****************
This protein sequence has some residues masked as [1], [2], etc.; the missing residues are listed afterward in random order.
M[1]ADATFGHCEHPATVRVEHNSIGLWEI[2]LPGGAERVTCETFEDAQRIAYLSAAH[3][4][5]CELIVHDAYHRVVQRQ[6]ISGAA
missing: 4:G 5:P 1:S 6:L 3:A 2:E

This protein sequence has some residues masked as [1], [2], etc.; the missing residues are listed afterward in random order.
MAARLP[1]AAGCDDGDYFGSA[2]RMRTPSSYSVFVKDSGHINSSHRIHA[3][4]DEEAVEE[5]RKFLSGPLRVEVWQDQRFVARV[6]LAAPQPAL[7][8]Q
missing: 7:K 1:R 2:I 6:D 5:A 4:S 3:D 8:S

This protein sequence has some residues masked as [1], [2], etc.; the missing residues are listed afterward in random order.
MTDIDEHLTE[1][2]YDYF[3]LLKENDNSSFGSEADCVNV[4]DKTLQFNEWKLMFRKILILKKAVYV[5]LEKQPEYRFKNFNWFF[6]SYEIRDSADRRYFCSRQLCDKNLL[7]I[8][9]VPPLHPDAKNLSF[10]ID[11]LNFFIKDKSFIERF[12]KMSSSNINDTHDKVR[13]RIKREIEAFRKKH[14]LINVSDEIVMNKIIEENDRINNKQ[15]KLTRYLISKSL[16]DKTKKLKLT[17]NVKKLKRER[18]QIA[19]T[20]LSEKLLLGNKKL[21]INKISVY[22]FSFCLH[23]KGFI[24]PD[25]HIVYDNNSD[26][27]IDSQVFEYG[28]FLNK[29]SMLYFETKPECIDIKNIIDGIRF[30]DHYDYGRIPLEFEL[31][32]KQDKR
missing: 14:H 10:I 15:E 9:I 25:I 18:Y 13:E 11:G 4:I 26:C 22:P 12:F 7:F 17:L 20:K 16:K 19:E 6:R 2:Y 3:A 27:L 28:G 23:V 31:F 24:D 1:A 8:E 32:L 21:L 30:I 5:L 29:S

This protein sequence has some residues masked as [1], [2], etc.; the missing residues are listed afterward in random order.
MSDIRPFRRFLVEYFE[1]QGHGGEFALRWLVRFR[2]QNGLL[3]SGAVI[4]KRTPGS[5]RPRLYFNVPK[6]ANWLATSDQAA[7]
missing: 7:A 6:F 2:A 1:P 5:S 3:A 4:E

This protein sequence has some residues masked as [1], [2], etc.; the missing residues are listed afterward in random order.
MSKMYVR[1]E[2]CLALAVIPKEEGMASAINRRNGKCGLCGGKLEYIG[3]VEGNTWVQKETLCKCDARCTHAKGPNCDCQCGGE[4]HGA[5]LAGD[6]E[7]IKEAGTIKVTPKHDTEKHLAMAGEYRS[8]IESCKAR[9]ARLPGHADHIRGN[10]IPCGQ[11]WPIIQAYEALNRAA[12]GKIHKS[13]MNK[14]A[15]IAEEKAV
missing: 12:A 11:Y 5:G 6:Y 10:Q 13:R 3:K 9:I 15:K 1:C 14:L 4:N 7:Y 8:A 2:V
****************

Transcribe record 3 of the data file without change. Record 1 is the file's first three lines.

This protein sequence has some residues masked as [1], [2], etc.; the missing residues are listed afterward in random order.
MTDIDEHLTE[1][2]YDYF[3]LLKENDNSSFGSEADCVNV[4]DKTLQFNEWKLMFRKILILKKAVYV[5]LEKQPEYRFKNFNWFF[6]SYEIRDSADRRYFCSRQLCDKNLL[7]I[8][9]VPPLHPDAKNLSF[10]ID[11]LNFFIKDKSFIERF[12]KMSSSNINDTHDKVR[13]RIKREIEAFRKKH[14]LINVSDEIVMNKIIEENDRINNKQ[15]KLTRYLISKSL[16]DKTKKLKLT[17]NVKKLKRER[18]QIA[19]T[20]LSEKLLLGNKKL[21]INKISVY[22]FSFCLH[23]KGFI[24]PD[25]HIVYDNNSD[26][27]IDSQVFEYG[28]FLNK[29]SMLYFETKPECIDIKNIIDGIRF[30]DHYDYGRIPLEFEL[31][32]KQDKR
missing: 14:H 10:I 15:E 9:I 25:I 18:Y 13:E 11:G 4:I 26:C 22:P 12:F 7:F 17:L 20:K 16:K 19:E 6:R 2:Y 3:A 27:L 28:G 23:V 31:F 24:D 1:A 8:E 32:L 21:L 30:I 5:L 29:S